WEST Yorkshire is at the centre of a new high-tech police forensic technique which is hoped could crack tens of thousands of unsolved crimes nationwide.
The West Yorkshire force will be one of four pilot areas for The Forensic Science Service's (FSS) new computer-based analysis system which can interpret previously unintelligible DNA samples.
Government-owned FSS claims the technique is a world first which will boost its crime detection rates by more than 15%.
The technique, which will also be piloted in South Yorkshire, Humberside and Northumbria, allows scientists to pinpoint DNA samples in different circumstances.
This includes when more than one individual has touched a surface, where only small amounts of DNA have been left behind or only poor quality material was found.
The FSS claim the new technique, christened DNAboost, will lead to scientists identifying 40% more samples than at present.
FSS scientists believe DNAboost could be the key to countless "cold cases" which have lain dormant in police files when it is combined with existing techniques allowing a DNA match from minute samples.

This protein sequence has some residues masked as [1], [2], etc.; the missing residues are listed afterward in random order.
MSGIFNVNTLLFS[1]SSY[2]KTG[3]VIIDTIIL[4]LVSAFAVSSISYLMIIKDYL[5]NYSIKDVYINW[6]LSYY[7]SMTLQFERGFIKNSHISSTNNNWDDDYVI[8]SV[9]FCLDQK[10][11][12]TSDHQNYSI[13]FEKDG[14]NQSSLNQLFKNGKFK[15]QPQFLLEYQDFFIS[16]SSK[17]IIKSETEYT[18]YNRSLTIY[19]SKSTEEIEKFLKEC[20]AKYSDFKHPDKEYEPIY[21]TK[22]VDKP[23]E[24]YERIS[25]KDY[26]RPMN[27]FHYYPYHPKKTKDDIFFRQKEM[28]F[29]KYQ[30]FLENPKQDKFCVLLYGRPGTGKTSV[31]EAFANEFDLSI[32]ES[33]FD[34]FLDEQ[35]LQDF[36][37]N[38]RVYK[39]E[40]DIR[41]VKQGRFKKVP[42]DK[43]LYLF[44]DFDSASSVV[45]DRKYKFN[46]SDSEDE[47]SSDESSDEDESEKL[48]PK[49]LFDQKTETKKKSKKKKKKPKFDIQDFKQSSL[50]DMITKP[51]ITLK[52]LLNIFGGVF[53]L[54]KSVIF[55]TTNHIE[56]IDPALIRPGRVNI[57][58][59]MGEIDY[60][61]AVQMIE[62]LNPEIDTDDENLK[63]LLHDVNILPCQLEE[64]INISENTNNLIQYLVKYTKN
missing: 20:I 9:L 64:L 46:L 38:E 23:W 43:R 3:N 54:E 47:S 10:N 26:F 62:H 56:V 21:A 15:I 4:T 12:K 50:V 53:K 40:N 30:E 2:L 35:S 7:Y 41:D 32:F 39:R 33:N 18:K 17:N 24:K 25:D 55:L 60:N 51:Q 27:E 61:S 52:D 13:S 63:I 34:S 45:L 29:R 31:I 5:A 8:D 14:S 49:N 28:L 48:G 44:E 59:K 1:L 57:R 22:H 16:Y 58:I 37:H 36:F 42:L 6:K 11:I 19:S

An FSS spokeswoman said using the two systems in tandem could double the number of cold cases that could be solved.
FSS DNA manager Paul Hackett said: "We've been able to demonstrate an increased rate of interpretation even in those areas that have proved traditionally most difficult - fragments of cellular submissions.
"This means a great many more cases have the potential to be solved and many more families could look forward to securing justice."
A SERIAL burglar who was trapped by a bead of sweat will be sentenced today.
Simon Moran's DNA was linked to more than 100 burglaries.
The 38-year-old, of Astley Bridge, near Bolton, Greater Manchester, wiped his brow with his glove and left sweat on a plastic bag during a burglary.
He pleaded guilty to six counts of burglary. Another 96 offences were taken into account.
Moran, a former window fitter used his tools to break into the homes of elderly women over an 18-month period.